|Monk Parakeet (Myiopsitta monachus) Old San Juan, Puerto Rico, photo Ujorge at en.wikimedia, CC|
Briefly, I thought that I might have to have the dosing adjusted. The other day, while walking to my car in an east Jersey parking lot, I heard a flock of birds ack-acking their way in my direction. When I focused on the source of what is a non-typical bird sound for the area, I saw a group of greenish feather-bullets headed right at me. They swooped upward and landed as a group in a tree to my left. I stopped dead and peered into the leaves to see if what I thought I saw was actually what I thought I saw. There they were, hacking away at the berries of the tree: parrots. Green enough up top to be almost lost in the still-leafy canopy of the tree but with grey-ish chests, or breasts or whatever it is that birds have. Parrots. Frickin' parrots. In New Jersey. In New Jersey? Wha?
If it had been one parrot, it could be an escaped bird, sure, but seven of them? Squawking and clipping the berries off the tree, they stayed for a while and I watched them, dumbfounded.
Naturally, I didn't have a camera at the ready. It seems that whenever something extraorinarily beautiful or amazing or frightening or news-worthy happens, I am sans lens. And with my reputation as a weaver of what-must-be-a-tall-tale-since-there-are-no-photos-to-prove-it, my sighting might not be believed, had I had anyone to tell. But, I swear that they looked like parrots and I swear that I saw them. I swear, I tell ya, thems was parrots.
I set out to discover whether I was experiencing a particulary severe distortion of reality. Could they have migrated from somewhere? Were they the descendants of pirate-owned runaway parrot-slaves who had somehow heard of the liberal tendencies of the North and pledged to rendezvous to survive al fresco, free as a bird, which they in fact were?
Having lived for two decades right in the path of the Atlantic Flyway, I would see all kinds of odd birds, that is, birds not typically seen 'round these parts, during times of their migration, but never parrots. My discovery was both fascinating and exciting and I couldn't wait to call the bird people at Cornell to announce my find. Perhaps it would be called capnmorganus misanthropicus? Not so fast, bud. Those birds were merely an aweigh team.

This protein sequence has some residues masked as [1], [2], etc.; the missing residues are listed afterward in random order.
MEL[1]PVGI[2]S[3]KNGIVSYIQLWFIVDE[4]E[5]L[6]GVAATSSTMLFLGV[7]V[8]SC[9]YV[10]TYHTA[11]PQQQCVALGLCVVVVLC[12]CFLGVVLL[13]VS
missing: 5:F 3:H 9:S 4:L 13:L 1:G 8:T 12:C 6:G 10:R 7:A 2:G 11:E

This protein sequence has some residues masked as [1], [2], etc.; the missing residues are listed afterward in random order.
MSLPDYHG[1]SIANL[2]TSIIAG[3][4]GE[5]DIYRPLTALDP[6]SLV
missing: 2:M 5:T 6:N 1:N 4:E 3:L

|Photo courtesy Steven Baldwin, brooklynparrots.com, used by permission|
As it turns out, parrots, or rather, a particular species of parakeet called a Monk Parakeet or Quaker Parrot, have been hanging out in the New York area for a very long time. There's an excellent source of information about these very neato-cool birds to be found at Steven Baldwin's BrooklynParrots.com and you should visit this link for his very thorough explanation on how these critters may have been introduced to the area and what's happened to them since. Not as a second mention, the photos are really fantastic. There's also this article in the New York Times from 2008 about parrot colonies in Edgewater, NJ, not too far from the location of my personal encounter with the birds.
There's going to be a Parrot Safari in Brooklyn on November 6th, according to BrooklynParrots.com. Wanna go? Contact Steve Baldwin at BrooklynParrots.com
In the meantime, keep your eyes peeled for curious critters. They're out there for us to enjoy and cherish.